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HiCaliber Horse Rescue Faces Eviction And Lawsuit

The HiCaliber Horse Rescue stable is shown on March 2, 2018.

Photo by Brandon Quester / inewsource

Above: The HiCaliber Horse Rescue stable is shown on March 2, 2018.

HiCaliber Horse Rescue Faces Eviction And Lawsuit


Brad Racino, senior reporter, inewsource


HiCaliber Horse Rescue, which has faced animal cruelty and fraud allegations for months, is being evicted from its Valley Center ranch and sued for more than $4 million.

Brenda Markstein filed the lawsuit in Vista Superior Court on Nov. 26, alleging damage to the property, breach of contract and negligence. The suit names HiCaliber and its founders, Michelle Knuttila and Romney Snyder. The Brenda Markstein Living Trust owns the property and has leased it to HiCaliber since September 2014.

Markstein was also awarded a judgment last month to evict Knuttila and residents of the ranch.

“It's a matter of a tenant who didn't pay their rent and who damaged the property,” said G. Richard Green, Markstein’s attorney. Green told inewsource that the San Diego County Sheriff’s Department has said it will carry out the eviction, but declined to say when that will happen.

For most of 2018, HiCaliber and Knuttila have battled critics and multiple investigations by local and state authorities, including allegations of improper veterinary practices at the ranch. HiCaliber’s critics allege Knuttila euthanizes horses unnecessarily and without proper veterinary guidance, and the California Veterinary Medical Board has confirmed it is investigating the nonprofit for similar concerns.

About the HiCaliber investigation

An inewsource investigation of HiCaliber Horse Rescue that began in February has uncovered allegations of fraud, animal cruelty and improper veterinary practices at the Valley Center nonprofit. Multiple state and local government agencies also have been involved in investigating HiCaliber, including the California Veterinary Medical Board and state Attorney General’s Office.

In addition, former HiCaliber volunteers alleged a cover-up to conceal a dangerous equine disease outbreak at the ranch.

inewsource’s investigation of HiCaliber also has uncovered Knuttila’s use of donor funds for personal expenses; claims by four former board members that they never saw the organization’s financial statements; and questions about the nonprofit’s fundraising practices.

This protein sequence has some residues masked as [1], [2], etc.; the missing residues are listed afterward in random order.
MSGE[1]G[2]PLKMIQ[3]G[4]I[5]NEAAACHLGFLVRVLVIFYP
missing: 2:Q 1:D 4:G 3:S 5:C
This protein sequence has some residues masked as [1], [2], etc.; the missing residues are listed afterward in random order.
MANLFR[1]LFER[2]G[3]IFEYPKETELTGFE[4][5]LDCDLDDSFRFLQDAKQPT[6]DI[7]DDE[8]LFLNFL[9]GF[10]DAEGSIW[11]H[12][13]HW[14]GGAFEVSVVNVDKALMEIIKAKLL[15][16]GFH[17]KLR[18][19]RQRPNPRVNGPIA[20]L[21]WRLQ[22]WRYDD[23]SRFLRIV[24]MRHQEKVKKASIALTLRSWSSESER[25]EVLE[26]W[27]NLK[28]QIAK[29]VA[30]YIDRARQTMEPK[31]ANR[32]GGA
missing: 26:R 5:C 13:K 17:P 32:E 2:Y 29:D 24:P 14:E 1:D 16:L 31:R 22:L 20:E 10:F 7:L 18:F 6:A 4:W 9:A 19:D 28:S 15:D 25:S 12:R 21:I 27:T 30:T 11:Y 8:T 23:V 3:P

The California Attorney General’s Office stopped HiCaliber from fundraising or spending money in March for failing to file tax documents. It lifted the suspension the following month, after HiCaliber filed the paperwork.

The nonprofit’s filings showed HiCaliber took in more than $1 million in 2016, the majority from contributions and grants. The group relies heavily on its online supporters, or “villagers,” who donate through Facebook and other platforms.

Knuttila hasn’t responded to inewsource requests for an interview since shortly after our first story published in February. She did not respond Wednesday to questions about the lawsuit or eviction.

Reached by phone, Snyder, HiCaliber’s co-founder, told inewsource Wednesday she had no comment.

The lawsuit and eviction

Markstein’s lawsuit alleges HiCaliber owes at least $32,500 for failing to pay rent on the property and a tractor since July. Requests for mediation have gone unanswered, the suit says.

It also alleges HiCaliber “maliciously and abusively destroyed” portions of the Valley Center ranch, amounting to at least $2 million in damages and a decreased property value of $2 million. The suit says those acts were “done with a willingness” to “vex, harass or injure” the property owner.

Since inewsource began reporting on HiCaliber, Knuttila has said repeatedly that criticism leveled against her and the nonprofit comes from “haters” who want to see her fail. She blamed donation shortfalls on negative media attention.

“I cannot stay in nor support an industry that justifies hurting each other in the name of animal welfare, when the primary focus is no longer the animals,” she wrote in an April Facebook post.

But her attorney told inewsource in June the group was trying to relocate to a new property and continue operations. Knuttila later said she couldn’t find a new place to operate because her critics were keeping property owners from renting to the group.

HiCaliber originally set a voluntary closing date of June 30, then pushed that to Sept. 15. It is still active on Facebook and asking supporters to donate directly to local stores for hay and other services.

Knuttila has said the ranch used to house more than 100 horses. By the middle of November, HiCaliber had 21 horses left that were available for adoption, according to a Facebook post.

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